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I'm building something in javascript with Titanium Appcelerator that compares two dates.

I store expiration as a property string. The value is 2012-02-29 05:00:00 +0000 The value of current_date is 2012-03-05 22:49:54 +0000

However, when I do Date.parse on expiration its result is NaN, as compared to current_date which returns the unix timestamp 1330987794000.

Any ideas why?

var current_date = new Date();
var expiration = Ti.App.Properties.getString("expiration");
Ti.API.info(expiration); // returns 2012-02-29 05:00:00 +0000
Ti.API.info(current_date); // returns 2012-03-05 22:49:54 +0000

var check_expiration = Date.parse(expiration);
var check_current_date = Date.parse(current_date);
Ti.API.info(check_expiration); // returns NaN
Ti.API.info(check_current_date); // returns 1330987794000
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What platform? What happens if you run Date.parse() manually in the console in that browser with the string you printed in the comments? –  davin Mar 5 '12 at 22:59
    
Date.parse oddly returned 1969-12--2147483629 -596:-31:-23 +0000 –  brian weinreich Mar 5 '12 at 23:07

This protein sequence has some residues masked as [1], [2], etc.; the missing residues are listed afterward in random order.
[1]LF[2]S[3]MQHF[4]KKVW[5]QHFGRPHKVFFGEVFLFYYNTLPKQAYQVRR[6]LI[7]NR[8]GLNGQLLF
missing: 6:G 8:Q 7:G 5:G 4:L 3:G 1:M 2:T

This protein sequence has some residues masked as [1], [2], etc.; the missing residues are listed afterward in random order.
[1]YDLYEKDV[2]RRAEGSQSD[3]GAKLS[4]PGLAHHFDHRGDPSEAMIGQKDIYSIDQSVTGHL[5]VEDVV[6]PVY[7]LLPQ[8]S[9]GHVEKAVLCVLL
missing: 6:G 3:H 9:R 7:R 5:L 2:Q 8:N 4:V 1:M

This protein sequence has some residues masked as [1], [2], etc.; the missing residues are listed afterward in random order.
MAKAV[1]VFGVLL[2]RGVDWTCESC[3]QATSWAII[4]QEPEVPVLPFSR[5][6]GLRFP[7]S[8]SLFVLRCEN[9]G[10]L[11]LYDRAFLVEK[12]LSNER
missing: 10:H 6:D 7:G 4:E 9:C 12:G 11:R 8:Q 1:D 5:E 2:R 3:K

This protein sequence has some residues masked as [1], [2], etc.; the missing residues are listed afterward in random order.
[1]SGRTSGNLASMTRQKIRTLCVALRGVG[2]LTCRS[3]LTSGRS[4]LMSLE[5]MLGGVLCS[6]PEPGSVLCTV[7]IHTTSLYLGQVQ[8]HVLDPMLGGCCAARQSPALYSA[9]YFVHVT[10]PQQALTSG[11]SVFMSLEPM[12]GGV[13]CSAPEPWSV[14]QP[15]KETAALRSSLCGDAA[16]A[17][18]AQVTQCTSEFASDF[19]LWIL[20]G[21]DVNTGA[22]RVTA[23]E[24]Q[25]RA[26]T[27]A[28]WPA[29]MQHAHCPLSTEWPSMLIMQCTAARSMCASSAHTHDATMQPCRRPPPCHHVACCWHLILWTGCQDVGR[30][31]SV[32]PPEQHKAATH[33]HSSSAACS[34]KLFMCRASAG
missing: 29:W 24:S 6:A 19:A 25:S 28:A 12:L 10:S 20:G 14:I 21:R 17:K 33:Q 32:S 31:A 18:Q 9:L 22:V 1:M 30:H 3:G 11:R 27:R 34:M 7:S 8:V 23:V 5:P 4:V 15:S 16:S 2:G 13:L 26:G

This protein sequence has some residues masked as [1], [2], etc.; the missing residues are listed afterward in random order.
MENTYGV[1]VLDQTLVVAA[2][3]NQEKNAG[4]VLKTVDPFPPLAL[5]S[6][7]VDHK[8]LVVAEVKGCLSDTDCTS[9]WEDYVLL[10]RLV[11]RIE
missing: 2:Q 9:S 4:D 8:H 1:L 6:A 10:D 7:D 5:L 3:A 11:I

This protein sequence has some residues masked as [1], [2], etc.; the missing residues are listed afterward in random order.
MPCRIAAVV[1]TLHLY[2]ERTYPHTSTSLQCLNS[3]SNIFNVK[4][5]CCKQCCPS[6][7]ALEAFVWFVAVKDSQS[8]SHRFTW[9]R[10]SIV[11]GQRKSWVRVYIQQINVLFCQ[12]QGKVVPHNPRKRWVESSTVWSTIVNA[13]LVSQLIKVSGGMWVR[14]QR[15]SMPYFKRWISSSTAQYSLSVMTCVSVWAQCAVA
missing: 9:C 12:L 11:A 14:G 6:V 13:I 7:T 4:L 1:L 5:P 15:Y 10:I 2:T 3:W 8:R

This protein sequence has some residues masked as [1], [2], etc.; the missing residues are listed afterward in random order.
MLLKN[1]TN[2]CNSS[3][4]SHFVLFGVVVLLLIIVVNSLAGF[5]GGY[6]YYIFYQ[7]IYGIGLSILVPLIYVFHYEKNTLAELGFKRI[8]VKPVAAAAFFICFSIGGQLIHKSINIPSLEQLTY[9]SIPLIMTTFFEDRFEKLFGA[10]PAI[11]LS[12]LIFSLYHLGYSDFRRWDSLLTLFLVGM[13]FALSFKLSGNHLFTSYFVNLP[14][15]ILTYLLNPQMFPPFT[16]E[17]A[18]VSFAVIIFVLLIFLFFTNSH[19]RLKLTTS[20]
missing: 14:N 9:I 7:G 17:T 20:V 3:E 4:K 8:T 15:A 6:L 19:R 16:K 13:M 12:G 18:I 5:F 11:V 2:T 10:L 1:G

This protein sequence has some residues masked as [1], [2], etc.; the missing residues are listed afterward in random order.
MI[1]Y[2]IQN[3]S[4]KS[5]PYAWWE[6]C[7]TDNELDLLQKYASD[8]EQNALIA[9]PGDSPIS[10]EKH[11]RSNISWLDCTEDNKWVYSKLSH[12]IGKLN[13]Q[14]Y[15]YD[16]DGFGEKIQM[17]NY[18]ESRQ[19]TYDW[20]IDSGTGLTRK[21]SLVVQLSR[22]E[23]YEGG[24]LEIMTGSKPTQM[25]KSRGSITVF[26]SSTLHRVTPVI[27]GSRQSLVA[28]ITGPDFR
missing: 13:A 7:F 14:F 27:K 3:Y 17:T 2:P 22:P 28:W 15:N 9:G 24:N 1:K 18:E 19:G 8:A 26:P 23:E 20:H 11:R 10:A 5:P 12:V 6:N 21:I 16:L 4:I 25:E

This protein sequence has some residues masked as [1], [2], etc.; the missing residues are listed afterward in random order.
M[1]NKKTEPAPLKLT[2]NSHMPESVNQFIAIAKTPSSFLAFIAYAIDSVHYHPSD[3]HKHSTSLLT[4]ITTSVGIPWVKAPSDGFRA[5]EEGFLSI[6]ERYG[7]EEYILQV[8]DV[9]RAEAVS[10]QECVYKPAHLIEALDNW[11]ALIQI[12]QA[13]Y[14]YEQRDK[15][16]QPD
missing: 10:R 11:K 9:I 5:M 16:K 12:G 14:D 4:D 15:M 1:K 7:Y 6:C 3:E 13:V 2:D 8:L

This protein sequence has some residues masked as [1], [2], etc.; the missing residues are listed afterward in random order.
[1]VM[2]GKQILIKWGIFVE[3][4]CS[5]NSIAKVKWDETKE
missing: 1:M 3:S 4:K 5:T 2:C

2 Answers 2

up vote 0 down vote accepted

Date.parse() does not return a Date instance. Instead, it returns an integer representing the number of milliseconds since epoch. Or if whatever it was passed wasn't parseable, it will return NaN.

In your code, current_date is an instance of Date. A date object is parseable as a date, obviously. When you log it out, it's calling toString() on that date object to figure out how to log it.

But expiration is not a Date, it's a string. And the JS env of the platform you are running on does not recognize that string format as a parseable Date string.

I would suggest storing dates as integers instead. dateObj.getTime() or Date.now() will both return integers that you can save, and then turning them back into a real date object as as simple as:

myDate = new Date(parseInt(dateIntegerAsString, 10));

Which will work reliably cross platform, and it probably much faster than the more robust date parsing you are going for here.

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A wild stab in the dark, but current_date is a Date object while expiration is a String and may be malformed to the spec required for a dateString. See here:

https://developer.mozilla.org/en/JavaScript/Reference/Global_Objects/Date/parse

You will need to ensure the string returned in expiration follows the standards.

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Alright, one of my coworkers figured it out. Here it is. Guess I have to convert it to Date and remove the hyphens. var expiration = new Date(Ti.App.Properties.getString("expiration").replace(/-/g , '/')); –  brian weinreich Mar 5 '12 at 23:05

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